Metal songs can often be 8 to 10 minutes, or even much longer, and can incorporate forms and structures much more diverse than traditional rock music. The music is often very grand in scope, frequently introduces themes and riffs that are repeated and reprised, are composed for “chamber groups” of many talented musicians, and incorporates a wide range of soft and loud tones. Despite often being on the outskirts of music, metal often tends to be supremely well produced and having a clean recorded sound. This is of course a clean recorded sound of a extremely distorted sound, but shows what metal is really about: these might be devil worshippers, dark wizards, or just moody teenagers, but they’re not slackers. In opposition to punk rock, which is often intentionally recorded in a lo-fi or sloppy manner, much of heavy metal tends to be obsessed with accuracy. Many bands, especially the ones inspired by or incorporating elements of prog rock, will devote hours and hours to get the perfect tone for a song, and may have dozens of pedals and guitar effects. The stories told can be fantastical, but the execution is pure. 

 12. Metal is almost always highly emotional, and extremely high energy.

This is one of the reason that the live show is so important to metal culture, having the already huge sound amplfy-ed even more by lights, pyrotectnics, sweat, and moshing, creates an experience unlike any other genre of live music.  Even when just played on headphones, metal music demands to be played loud. And this isn’t even for the traditional, evil-sounding metal bands. Even for bands that can be uplifting, like the divisive Deafheaven, who combine shoegaze, post-rock, and black metal, a track like “Dream House” will always take all of your attention.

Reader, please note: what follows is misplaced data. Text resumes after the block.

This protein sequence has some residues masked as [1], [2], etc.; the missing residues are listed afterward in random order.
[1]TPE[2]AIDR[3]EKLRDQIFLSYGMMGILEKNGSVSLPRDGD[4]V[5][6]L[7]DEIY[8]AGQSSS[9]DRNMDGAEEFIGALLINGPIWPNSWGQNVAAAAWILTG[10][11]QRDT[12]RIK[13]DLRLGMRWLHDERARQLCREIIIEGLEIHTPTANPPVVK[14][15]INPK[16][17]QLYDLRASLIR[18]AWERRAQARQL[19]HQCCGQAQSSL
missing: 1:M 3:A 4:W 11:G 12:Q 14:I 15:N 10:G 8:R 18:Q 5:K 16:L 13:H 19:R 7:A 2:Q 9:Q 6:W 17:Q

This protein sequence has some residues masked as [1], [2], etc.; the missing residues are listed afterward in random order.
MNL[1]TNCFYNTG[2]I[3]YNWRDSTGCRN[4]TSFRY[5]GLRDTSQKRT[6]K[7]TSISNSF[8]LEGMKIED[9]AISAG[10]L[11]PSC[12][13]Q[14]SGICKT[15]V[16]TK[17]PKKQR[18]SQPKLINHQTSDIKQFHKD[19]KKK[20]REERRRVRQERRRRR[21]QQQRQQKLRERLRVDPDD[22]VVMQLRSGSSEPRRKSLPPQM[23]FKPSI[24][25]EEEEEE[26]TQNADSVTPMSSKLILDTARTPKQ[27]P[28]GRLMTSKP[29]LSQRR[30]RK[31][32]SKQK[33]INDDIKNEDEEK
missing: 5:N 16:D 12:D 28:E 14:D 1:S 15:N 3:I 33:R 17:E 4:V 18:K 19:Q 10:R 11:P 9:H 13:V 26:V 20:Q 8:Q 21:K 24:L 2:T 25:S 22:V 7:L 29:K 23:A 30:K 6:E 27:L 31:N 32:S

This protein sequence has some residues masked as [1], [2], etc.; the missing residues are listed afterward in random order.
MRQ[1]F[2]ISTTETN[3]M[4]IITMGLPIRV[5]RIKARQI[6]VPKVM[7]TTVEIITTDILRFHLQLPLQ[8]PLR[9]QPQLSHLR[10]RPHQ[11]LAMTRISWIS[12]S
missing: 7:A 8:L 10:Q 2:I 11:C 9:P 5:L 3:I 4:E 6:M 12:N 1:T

But perhaps most importantly of all, 

13. It’s fun to be evil.

Metal is hard to play, it’s diverse, it’s all around the world, tons of people listen to it. And I know, there are a lot of people who just won’t listen to it. And that’s ok! But it’s fun to be evil. it really is. We always root for the hero, but you always know that evil is cooler. You don’t have to worship Satan or wear all black to realize that, sometimes Boba Fett is cooler than Luke Skywalker, or that everyone kinda wants to be Bellatrix, or that Sauron definitely had the best armour. And metal usually is just that: it’s fun. It’s awesome. It makes you want to pound your fist, scream to the heavens, jump around with a group of sweaty people you just met, and just live. For all the talk of death and dying in metal, it’s really about living.

(But be this guy. You’ve always wanted to be this guy. Art by Michael Komarck)

And finally, Carcass.